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Susan Bennett voices her feelings on being 'Siri classic'

Susan Bennett, a 64-year-old Zumba-loving Atlanta suburbanite, shocked tech geeks, over-connected teens and men attracted to the sound of her digital voice when she revealed this month that she is the original voice of Siri, the iPhone persona who helped Zooey Deschanel identify the sound of rain and Samuel L. Jackson find organic mushrooms for his risotto. She has a storyline on "The Big Bang Theory" and makes the seemingly far-fetched premise of Spike Jonze's upcoming film "Her," about a man who falls in love with the voice of his phone's operating system, not so unbelievable.

"More than anyone else, Siri was the voice of the new digital age," says Robert J. Thompson, a professor of popular culture at Syracuse University. "As communication became more and more text- and picture-based, Siri actually talked. She was comforting, maybe a little seductive, and immediately recognizable — and she penetrated every corner of the culture, from late-night comedians to sitcoms. The fact that her futuristic machine-voice was actually generated by a living, breathing human being is fascinating for obvious reasons."

Bennett's disclosure, first made to CNN, has sent the thin-framed voice-over artist on a media whirlwind, compelling her to secure a publicist, an agent and even a Twitter handle (@SiriouslySusan).

Since you've come out as Siri do people say, "You get me lost all the time"?

I've had very few complaints. I've had emails from people saying, "Oh, I'm so sorry I've been cursing at you all these years."

You've said you didn't get around to using Siri right away. Why?

It was a timing thing. I had just bought the iPhone 4 when the 4s came out. And to tell you the truth, it took me awhile to become adjusted to the fact that I would be speaking to myself and answering myself. It was a little creepy to begin with.

Do you remember the first thing you asked yourself?

I don't. But I have asked Siri certain questions about the fact that we're related and she refuses to admit it. She ditched me.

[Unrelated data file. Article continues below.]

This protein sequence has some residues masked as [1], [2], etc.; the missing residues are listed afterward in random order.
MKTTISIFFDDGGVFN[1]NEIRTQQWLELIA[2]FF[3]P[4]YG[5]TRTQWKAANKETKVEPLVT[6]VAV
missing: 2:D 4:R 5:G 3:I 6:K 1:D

Do you get free iPhones?

No, I do not. I have a new iPhone 5s and I have to say, the OS 7 is a bit of an adjustment for me. That's the great irony of the voice of Siri. I'm not technical at all. I'm constantly passing it over to my son and saying, "Fix this for me."

Apple's new iOS 7 mobile operating system comes with a new incarnation of Siri (and option to select gender). Do you feel a sense of loss now that there's a new voice in town?

An audiologist emailed to say, "I think that's still you. They've just manipulated the voice more." So I think I'm still in there a little bit. I'm what they call Siri classic. As time goes on, I think there are going to be lots of voices, which I think is nice. Not everyone is attracted to the original Siri voice.

But there were also tons of guys who were super-attracted to the Siri voice. Have people told you about that?

Oh, yeah. A bunch of friends say, "You should do a naughty Siri app." Though Apple would definitely not like that.

How did you start doing voice work?

I started in this business playing music, singing in bands. When I first came to Atlanta, I was doing a lot of jingle singing. I was the voice of Tilly the All Time Teller. That was my first engagement as a machine. She wasn't interactive.

What was the process of creating Siri?

The original recordings took place in July 2005 for a text-to-speech company. It was four hours a day, weekdays, for the entire month. The only thing I knew at the time was that my voice would be used in phone systems.

Did they have you read dictionaries?

I read sentences that were specifically created to utilize the greatest combination of vowels, consonants, diphthongs, syllables in the English language. A lot of them were nonsensical sentences and phrases. Then the über-brain went in there and picked out the different sounds and put them back together and they created their own sentences. The process is called concatenation.

Talk about why you've come forward now.

Many of us voice-over people really enjoy our anonymity. I have a nice, quiet life. It took me a long time to make the decision to come out of the voice-over booth. I just wanted a chance to finally say, "Yeah, that was me!" And it really would be fun to get into more creative voice work. I always wanted to do a cartoon.

How were you able to stay anonymous for so long?

Most people do not pay attention to the voices they hear all day long. You're bombarded with sound, from morning to night. And my regular speaking voice doesn't sound 100% like Siri. My voice was simply the basis. I'm the human component of Siri.

You're still freaking me out with every sentence you speak.

I'm sorry. I'm sorry.

yvonne.villarreal@latimes.com

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